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‘Prepare For A Natural Disaster:’ Obama Speech Goes ‘Conspiracy’

End of world artistic rendering. After President Obama told citizens to be prepared for a natural disaster, a whole wave of conspiracies has cropped up. (Image: Comfreak via Pixabay/CC0 1.0)
End of world artistic rendering. After President Obama told citizens to be prepared for a natural disaster, a whole wave of conspiracies has cropped up. (Image: Comfreak via Pixabay/CC0 1.0)

Just recently Barack Obama warned Americans “to be prepared for a disaster.” Obama was speaking at the FEMA National Response Coordination Center. Many online sites picked up the news. Two or more phrases from the president’s speech have been totally pulled out of proportion around the web, inflated into a conspiracy size debate about what type of disaster Obama could be talking about.

There is no question that conspiracies on a grand scale do exist and are possibly even true. However, in our day-and-age when the Internet gives every person’s mouth a paper and feather to spread their opinion, one needs to also make sure to always reference the source of the source that people refer to as their source.

In other words, don’t just take the reporters word for it. Go back and convince yourself, follow the trail of information to its source — if possible. This task alone will educate you on the subject at hand, more than just reading an article and saying: “That’s how it is!”

Prepare for a natural disaster

In the before mentioned speech, the U.S. president held before the FEMA National Response Coordination Center, he said:

Since the president was also addressing matters related to the response center that is responsible for responding in the case of a natural disaster, he also addressed the citizen’s responsibility to be prepared for the event of a natural disaster.

The reason for this is that:

Because the FEMA response in the case of a natural disaster can take longer than planned, the citizens are advised to prepare themselves by stocking up their food rations and emergency supplies.

Much of the conspiracy related to the president’s speech might stem from the fact that he calls the citizens to also follow the Ready.gov website to check up and get wise on all the types of disasters that could accrue, and how to prepare for them. Among the listed disasters listed on the website are:

Convince yourself and do research

Tianmen, China. Falun Gong Practitioners being forcefully removed and detained for holding up banners with the Chinese Characters of Truthfulness, Compassion, Forbearance. (Photo Credit: Falundafa.org)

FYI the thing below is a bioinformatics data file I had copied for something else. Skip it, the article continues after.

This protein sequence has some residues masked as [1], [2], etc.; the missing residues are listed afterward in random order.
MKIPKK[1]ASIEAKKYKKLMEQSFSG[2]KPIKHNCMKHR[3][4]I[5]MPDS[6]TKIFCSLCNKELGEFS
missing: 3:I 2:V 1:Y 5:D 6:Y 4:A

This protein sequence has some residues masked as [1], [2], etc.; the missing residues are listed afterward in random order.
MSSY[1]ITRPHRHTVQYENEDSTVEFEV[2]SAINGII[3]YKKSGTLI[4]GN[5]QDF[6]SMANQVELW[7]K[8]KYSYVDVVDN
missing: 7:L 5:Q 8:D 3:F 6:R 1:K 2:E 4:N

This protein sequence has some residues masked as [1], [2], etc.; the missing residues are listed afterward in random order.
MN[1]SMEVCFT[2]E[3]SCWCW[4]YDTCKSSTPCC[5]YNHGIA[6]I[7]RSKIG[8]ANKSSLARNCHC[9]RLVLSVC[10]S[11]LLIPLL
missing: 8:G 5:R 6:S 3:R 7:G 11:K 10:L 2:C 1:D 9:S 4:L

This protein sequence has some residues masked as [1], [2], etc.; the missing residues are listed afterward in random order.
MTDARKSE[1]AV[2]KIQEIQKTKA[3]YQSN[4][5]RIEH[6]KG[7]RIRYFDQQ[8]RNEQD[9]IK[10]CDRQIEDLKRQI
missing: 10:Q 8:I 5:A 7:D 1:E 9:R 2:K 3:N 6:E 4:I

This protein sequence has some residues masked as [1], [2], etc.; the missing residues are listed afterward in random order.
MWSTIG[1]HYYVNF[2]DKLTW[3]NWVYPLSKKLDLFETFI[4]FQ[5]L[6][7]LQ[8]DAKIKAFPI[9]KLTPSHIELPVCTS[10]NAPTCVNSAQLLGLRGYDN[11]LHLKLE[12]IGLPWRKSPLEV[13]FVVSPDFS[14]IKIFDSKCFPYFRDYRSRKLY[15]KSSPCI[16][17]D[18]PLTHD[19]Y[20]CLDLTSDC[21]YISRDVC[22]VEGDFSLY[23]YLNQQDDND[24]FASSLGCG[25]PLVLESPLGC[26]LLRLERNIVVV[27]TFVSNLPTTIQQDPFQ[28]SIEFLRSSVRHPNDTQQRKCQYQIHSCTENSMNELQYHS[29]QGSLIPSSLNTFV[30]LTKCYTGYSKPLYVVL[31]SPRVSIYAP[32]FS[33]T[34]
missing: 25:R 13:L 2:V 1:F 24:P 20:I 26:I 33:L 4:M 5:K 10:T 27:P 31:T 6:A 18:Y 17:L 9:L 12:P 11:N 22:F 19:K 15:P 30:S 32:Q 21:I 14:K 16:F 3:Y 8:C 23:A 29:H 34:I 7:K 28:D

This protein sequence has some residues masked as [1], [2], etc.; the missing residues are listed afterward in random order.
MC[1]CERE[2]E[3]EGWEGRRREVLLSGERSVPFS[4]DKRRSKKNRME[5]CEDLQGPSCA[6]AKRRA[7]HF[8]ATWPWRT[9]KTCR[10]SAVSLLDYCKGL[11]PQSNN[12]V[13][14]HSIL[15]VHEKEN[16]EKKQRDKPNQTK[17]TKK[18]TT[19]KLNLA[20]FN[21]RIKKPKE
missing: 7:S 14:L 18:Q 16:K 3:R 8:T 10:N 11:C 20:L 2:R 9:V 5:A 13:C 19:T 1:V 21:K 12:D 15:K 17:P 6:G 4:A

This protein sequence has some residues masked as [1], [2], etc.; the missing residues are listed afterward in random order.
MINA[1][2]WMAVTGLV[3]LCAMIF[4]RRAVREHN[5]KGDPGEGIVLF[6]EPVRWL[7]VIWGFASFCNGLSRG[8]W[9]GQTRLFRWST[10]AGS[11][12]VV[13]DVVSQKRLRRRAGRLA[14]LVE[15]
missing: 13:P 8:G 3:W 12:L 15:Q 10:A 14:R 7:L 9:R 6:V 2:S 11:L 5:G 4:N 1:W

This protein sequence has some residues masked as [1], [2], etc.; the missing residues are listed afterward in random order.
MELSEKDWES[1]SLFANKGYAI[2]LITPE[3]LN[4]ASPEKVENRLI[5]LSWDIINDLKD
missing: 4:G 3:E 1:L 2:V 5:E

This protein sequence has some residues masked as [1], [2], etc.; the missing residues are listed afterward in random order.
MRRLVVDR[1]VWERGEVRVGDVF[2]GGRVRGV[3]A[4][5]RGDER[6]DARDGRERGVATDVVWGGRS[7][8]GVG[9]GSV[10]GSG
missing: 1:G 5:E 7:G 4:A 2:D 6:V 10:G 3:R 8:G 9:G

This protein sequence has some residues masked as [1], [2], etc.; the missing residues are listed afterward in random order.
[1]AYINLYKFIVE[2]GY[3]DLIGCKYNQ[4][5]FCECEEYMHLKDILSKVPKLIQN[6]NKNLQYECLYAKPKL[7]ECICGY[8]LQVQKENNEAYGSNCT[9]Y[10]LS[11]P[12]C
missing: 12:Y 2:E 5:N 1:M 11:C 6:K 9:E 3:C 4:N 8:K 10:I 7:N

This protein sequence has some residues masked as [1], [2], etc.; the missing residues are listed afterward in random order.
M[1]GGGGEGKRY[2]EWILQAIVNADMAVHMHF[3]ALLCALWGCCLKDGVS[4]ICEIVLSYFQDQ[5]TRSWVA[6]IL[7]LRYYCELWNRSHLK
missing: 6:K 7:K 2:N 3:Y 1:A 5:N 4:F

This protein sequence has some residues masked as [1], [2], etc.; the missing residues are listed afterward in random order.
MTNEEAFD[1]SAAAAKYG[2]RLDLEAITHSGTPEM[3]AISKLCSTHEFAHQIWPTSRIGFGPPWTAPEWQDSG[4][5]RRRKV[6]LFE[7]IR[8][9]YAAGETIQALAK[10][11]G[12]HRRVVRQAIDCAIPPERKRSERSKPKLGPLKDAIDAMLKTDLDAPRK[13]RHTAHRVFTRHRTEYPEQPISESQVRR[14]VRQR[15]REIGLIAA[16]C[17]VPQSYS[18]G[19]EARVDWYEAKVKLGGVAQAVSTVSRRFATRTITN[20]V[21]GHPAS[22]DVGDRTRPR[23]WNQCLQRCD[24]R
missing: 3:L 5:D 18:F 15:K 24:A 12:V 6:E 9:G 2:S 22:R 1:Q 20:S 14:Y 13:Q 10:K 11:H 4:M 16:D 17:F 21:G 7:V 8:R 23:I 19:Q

Tiananmen Square, China. Falun Gong Practitioners being forcefully removed and detained for holding up banners with the Chinese Characters of Truthfulness, Compassion, Forbearance. (Photo Credit: Falundafa.org)

The consequences of spreading false rumors took a tragic turn in China when in 1999 practitioners of the spiritual practice Falun Dafa (also known as Falun Gong) where hit with false accusations; time and a lot of forbearance has show the opposite to be true. None of the accusations were ever validated, but Chinese media and papers spread them like wildfire around the globe.

The spreading of false information about Falun Gong and its practitioners led to them being brutally persecuted, tortured, and illegally detained in China ever since.

Opinions based on facts or well researched conclusions

Whether there is more to the speech president Obama gave is not easy to say as a fact. There is no problem in critically examining information and cross referencing it to form a conclusion that might lead to the understanding that there is more to the speech that the president might be admitting to.

However, anyone spreading such a conclusion should also take up the journalistic responsibility to inform people that his information is either a conclusion based on his research or on the information from unconfirmed sources.

But no worries. This is not calling out anybody. Even the big news-agencies are not very meticulous in their reporting these days. Often times you will see on TV or read in the paper that “so and so said this or that,” when in fact it should be that “according to unconfirmed sources” […].

But then again there are probably not many readers who really follow news because of how true it is, but rather because of how hard it resonates with their opinion about a specific subject.

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